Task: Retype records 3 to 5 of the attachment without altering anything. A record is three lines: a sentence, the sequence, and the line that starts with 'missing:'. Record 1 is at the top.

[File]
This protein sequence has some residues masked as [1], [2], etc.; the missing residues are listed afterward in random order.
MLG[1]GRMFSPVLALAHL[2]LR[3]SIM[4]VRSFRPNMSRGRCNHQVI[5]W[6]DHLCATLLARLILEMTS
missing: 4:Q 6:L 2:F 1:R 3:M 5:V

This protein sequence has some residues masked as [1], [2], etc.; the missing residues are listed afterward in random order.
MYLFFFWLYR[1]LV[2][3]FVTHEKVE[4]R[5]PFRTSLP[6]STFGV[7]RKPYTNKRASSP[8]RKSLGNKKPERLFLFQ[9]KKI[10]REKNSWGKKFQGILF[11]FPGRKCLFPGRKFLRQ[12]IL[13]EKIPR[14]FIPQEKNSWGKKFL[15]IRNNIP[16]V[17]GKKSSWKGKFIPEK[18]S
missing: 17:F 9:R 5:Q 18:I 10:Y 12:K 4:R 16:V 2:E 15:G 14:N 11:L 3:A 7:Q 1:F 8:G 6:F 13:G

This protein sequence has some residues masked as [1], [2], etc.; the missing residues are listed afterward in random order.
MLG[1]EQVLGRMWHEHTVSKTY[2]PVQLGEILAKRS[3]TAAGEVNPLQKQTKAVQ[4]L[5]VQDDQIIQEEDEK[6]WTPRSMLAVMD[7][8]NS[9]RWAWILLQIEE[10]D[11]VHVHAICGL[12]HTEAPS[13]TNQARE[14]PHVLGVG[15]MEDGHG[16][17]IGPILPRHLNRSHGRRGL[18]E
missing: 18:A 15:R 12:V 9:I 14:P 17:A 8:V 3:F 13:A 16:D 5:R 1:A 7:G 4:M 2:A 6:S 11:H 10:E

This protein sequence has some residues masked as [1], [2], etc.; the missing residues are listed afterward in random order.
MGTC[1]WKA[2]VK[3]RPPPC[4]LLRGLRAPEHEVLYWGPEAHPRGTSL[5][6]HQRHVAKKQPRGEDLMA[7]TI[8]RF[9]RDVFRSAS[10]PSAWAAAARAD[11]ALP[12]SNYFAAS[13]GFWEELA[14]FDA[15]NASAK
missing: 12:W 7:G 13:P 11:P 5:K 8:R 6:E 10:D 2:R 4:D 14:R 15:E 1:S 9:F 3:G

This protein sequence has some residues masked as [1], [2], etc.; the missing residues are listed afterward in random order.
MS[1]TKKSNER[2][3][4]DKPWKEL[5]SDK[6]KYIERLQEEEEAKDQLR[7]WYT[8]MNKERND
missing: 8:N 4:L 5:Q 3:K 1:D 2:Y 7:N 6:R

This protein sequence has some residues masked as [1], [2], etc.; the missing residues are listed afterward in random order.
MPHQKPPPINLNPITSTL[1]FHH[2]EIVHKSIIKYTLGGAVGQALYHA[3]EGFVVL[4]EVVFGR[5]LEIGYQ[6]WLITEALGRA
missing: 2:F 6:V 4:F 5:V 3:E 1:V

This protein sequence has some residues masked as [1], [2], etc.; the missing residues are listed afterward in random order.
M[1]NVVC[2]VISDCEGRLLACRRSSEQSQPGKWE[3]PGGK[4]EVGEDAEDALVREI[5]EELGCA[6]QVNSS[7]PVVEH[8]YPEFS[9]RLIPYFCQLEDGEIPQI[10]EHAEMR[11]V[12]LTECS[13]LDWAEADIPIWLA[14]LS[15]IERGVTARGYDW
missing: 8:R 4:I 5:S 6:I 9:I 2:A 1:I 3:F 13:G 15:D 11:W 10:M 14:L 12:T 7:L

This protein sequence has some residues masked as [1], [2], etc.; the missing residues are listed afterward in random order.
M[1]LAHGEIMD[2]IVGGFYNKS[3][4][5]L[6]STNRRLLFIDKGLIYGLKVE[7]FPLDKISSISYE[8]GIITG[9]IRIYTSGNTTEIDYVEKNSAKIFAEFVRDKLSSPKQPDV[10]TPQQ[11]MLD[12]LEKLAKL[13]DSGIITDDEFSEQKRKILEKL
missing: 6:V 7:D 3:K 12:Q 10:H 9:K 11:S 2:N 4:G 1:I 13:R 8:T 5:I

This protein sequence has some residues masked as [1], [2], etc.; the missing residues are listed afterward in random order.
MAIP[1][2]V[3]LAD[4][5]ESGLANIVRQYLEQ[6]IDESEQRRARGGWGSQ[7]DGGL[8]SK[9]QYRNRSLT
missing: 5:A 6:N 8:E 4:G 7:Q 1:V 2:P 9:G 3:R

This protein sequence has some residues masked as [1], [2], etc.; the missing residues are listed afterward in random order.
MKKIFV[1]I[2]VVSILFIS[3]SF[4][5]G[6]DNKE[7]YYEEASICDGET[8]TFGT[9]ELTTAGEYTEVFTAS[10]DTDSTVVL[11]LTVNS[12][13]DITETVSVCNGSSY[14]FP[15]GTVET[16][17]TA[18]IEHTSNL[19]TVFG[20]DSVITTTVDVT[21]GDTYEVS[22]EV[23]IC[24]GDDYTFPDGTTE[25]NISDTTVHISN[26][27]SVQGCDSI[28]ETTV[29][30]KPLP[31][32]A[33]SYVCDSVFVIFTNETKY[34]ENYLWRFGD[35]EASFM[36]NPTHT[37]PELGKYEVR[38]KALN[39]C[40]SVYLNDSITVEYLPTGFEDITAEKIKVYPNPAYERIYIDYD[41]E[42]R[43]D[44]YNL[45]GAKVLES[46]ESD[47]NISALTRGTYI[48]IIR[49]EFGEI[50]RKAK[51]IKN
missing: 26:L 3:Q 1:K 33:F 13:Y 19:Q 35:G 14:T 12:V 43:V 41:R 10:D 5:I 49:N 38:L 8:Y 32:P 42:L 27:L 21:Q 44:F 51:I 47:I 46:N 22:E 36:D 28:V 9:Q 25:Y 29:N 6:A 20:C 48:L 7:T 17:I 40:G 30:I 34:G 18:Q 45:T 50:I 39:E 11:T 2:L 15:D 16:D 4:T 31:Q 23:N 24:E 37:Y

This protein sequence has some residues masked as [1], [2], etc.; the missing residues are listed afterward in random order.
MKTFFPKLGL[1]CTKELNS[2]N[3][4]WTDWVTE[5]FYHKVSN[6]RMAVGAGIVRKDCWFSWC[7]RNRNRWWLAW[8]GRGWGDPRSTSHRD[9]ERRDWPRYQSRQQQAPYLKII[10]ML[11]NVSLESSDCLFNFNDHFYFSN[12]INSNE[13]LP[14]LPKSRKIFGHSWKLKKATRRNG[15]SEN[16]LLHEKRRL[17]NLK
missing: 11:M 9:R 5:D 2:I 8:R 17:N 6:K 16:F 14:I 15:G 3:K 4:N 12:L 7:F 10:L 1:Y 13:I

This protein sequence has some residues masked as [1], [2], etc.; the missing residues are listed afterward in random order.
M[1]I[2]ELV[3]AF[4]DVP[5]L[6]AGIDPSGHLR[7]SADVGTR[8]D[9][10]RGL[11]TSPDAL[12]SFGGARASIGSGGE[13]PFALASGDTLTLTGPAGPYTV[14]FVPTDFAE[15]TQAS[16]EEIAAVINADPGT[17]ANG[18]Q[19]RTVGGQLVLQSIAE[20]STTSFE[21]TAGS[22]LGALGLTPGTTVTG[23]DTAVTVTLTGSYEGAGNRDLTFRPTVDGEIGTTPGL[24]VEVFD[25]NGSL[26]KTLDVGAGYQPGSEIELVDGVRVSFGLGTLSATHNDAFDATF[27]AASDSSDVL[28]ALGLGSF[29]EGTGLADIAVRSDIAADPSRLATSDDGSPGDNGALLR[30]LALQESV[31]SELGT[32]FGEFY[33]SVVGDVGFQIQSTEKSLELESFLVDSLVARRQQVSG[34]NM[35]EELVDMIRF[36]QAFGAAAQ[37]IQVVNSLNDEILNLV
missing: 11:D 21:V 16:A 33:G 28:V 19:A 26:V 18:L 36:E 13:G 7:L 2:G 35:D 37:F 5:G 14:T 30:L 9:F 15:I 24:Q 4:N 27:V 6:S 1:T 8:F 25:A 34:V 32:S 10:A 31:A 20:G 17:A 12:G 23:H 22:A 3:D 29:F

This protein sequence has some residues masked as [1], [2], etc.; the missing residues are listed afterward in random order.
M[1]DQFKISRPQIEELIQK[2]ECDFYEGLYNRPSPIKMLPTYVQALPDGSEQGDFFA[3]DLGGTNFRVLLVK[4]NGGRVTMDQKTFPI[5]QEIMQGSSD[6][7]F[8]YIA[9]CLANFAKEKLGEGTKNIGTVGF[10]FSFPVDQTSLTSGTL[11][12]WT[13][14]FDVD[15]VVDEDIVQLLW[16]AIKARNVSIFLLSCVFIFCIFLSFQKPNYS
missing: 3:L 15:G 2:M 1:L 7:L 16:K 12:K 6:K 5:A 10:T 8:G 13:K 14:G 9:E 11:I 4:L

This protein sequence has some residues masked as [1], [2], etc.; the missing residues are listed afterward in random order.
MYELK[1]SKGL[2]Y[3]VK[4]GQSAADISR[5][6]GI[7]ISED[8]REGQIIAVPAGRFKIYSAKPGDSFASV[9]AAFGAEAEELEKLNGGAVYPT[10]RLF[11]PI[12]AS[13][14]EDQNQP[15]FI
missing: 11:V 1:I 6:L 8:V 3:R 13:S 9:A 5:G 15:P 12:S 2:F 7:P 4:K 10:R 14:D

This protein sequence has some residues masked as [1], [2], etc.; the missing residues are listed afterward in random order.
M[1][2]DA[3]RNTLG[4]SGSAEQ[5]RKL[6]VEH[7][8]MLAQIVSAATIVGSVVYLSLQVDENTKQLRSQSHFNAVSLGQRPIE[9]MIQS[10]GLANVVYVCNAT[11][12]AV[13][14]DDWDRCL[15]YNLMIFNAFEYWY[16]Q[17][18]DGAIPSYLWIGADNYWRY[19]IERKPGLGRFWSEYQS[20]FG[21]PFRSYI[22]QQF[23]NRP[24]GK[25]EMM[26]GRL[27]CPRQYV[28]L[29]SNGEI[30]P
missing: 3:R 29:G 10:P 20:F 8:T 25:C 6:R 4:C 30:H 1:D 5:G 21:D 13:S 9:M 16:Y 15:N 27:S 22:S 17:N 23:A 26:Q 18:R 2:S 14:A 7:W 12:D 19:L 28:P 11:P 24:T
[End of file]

This protein sequence has some residues masked as [1], [2], etc.; the missing residues are listed afterward in random order.
MLG[1]EQVLGRMWHEHTVSKTY[2]PVQLGEILAKRS[3]TAAGEVNPLQKQTKAVQ[4]L[5]VQDDQIIQEEDEK[6]WTPRSMLAVMD[7][8]NS[9]RWAWILLQIEE[10]D[11]VHVHAICGL[12]HTEAPS[13]TNQARE[14]PHVLGVG[15]MEDGHG[16][17]IGPILPRHLNRSHGRRGL[18]E
missing: 18:A 15:R 12:V 9:I 14:P 17:A 8:V 3:F 13:A 16:D 5:R 1:A 7:G 4:M 2:A 6:S 11:H 10:E

This protein sequence has some residues masked as [1], [2], etc.; the missing residues are listed afterward in random order.
MGTC[1]WKA[2]VK[3]RPPPC[4]LLRGLRAPEHEVLYWGPEAHPRGTSL[5][6]HQRHVAKKQPRGEDLMA[7]TI[8]RF[9]RDVFRSAS[10]PSAWAAAARAD[11]ALP[12]SNYFAAS[13]GFWEELA[14]FDA[15]NASAK
missing: 12:W 7:G 13:P 11:P 5:K 8:R 6:E 10:D 2:R 4:D 14:R 15:E 1:S 9:F 3:G

This protein sequence has some residues masked as [1], [2], etc.; the missing residues are listed afterward in random order.
MS[1]TKKSNER[2][3][4]DKPWKEL[5]SDK[6]KYIERLQEEEEAKDQLR[7]WYT[8]MNKERND
missing: 8:N 4:L 5:Q 3:K 1:D 2:Y 7:N 6:R